'At UC, I feel like I am part of a team...'
Bachelor of Arts in Chinese and Linguistics, with a minor in European and European Union Studies
Language and Cultural Assistant, IES El Tablero, Córdoba, Spain
Why do you think European Union Studies is so fascinating to study?
European Studies is very contemporary, so there is never a dull moment. It is exciting to see how what is happening in the world now affects the EU and its relationships with the rest of the world. There is always something new to analyse, critique, and research and write about. It is also extremely fun and interesting since there is such a wide scope within it.
What drew you to study with UC?
I was very familiar with the Chinese programme and Confucius Institute at UC, having done the Chinese Bridge Speech Competition every year at high school. The Linguistics and European Studies programmes at UC are world-class, so that was another factor in my decision. I also did a year of Russian, and UC is one of if not the only university in New Zealand to offer Russian.
How did you find life on campus?
At UC, I feel like I am part of a team, and that my part in the team matters. I am learning new and interesting things I can apply to in my life, and becoming a more well-rounded person at the same time. All of the courses I have taken at UC have been well-balanced, and I felt confident in my ability to pass them without any problems. I always enjoy the start of every new semester, as every new beginning is a new opportunity.
Any standout moments?
In the summer of 2019 (November-February), I went on an exchange to the National Ilan University in Yilan, Taiwan with seven other students. We lived on campus in dorms, attended English classes to help Taiwanese students, and also visited primary, middle, and high schools to talk with students and introduce them to New Zealand culture. While there, I also practiced my Chinese and immersed myself in Taiwanese culture.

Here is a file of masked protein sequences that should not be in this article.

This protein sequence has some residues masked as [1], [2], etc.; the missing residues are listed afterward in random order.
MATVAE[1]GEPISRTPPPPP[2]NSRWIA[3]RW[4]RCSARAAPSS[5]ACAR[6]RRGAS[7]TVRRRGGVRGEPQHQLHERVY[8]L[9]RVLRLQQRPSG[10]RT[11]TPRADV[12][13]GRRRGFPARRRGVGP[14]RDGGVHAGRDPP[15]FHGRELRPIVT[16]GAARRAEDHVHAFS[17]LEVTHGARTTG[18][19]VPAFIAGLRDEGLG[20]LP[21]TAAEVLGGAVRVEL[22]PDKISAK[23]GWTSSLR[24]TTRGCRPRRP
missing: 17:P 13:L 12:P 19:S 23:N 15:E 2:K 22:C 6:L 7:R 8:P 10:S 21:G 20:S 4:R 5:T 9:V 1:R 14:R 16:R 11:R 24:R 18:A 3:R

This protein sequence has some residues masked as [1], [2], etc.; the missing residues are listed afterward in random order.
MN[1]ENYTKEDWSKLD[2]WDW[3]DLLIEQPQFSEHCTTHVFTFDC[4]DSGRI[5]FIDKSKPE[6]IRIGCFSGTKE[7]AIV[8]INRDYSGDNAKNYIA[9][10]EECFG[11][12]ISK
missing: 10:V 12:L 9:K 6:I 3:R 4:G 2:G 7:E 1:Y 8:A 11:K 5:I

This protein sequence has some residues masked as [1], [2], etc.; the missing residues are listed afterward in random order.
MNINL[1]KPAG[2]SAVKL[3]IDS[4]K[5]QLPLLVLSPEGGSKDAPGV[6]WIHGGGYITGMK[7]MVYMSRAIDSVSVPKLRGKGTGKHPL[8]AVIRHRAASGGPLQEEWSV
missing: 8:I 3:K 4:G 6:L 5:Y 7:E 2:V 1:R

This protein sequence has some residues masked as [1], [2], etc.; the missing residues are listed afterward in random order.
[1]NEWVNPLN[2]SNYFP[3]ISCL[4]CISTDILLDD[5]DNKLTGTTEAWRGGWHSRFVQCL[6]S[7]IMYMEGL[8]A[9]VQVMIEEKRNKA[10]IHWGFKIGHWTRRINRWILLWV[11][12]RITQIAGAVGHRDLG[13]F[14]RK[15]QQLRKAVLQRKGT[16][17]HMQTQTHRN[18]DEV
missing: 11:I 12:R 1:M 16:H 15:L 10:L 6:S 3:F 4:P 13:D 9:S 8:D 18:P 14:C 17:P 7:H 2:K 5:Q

That’s pretty awesome! Would you recommend doing an exchange if you’re studying a language?
I was hesitant to go at first, but I am very glad that I did because now I am more confident in myself and my Chinese language abilities. Now I am able to harness a different lens when looking at the world. I have made lifelong friends there, and important academic connections. That was the best time of my life.
Even if you go on an exchange just to see the world, you will return with a deeper respect for other cultures and perspectives, and be a more open-minded, confident, and independent person.
And sure enough, you’ve now moved to Spain! What does a Language and Cultural Assistant do?
I work for Spain’s Ministry of Education representing New Zealand. My job requires me to prepare materials for and assist in every year level at high school (ages 12-18) in bilingual English-taught classes of maths, philosophy, history, geography, music, technology, and biology, as well as introducing the students to New Zealand culture and accompanying them on field trips.
What inspired you to also take on the MEURO degree?
I enjoy the range of topics covered under the umbrella of the EU, and the flexibility to be able to explore different areas that are of particular interest to me. For example, last semester, I got to look at gender equality within the EU itself and its foreign policies, as well as the CSDP missions in Israel and Palestine. Because I am now living in Europe, I want to work in the field of international relations in the future.
What’s it been like studying a master’s degree at UC from a different country?
Being a distance student with such a big time difference is challenging, as I have to sacrifice sleep for my classes (especially the one at 3am Spanish time), and balance the course workload with things I need to prepare each day for my job at high school here. I overcame these by seriously planning ahead, creating a sleep schedule based on my New Zealand classes, and making sure all of my assessments are done well within the allotted time so I don’t have to stress as the deadlines approach.
UC does a great job with its distance degrees. I would definitely recommend doing a degree by distance, as it is challenging but also rewarding.
So what are your plans after the MEURO?
The EU’s relationships with New Zealand and Asia interest me particularly, because I have lived in and know a lot about Asia. Now, living in the EU, I can connect the two powers based on my personal experiences and view them through a New Zealand lens.
My life’s dream is to get at least three master’s degrees (my current one, Teaching English to Speakers of Other Languages, and Asian Studies specifically at Lund in Sweden), then maybe work towards a PhD in either European or Asian Studies, and work in the realm of international relations while living either in Europe or Taiwan.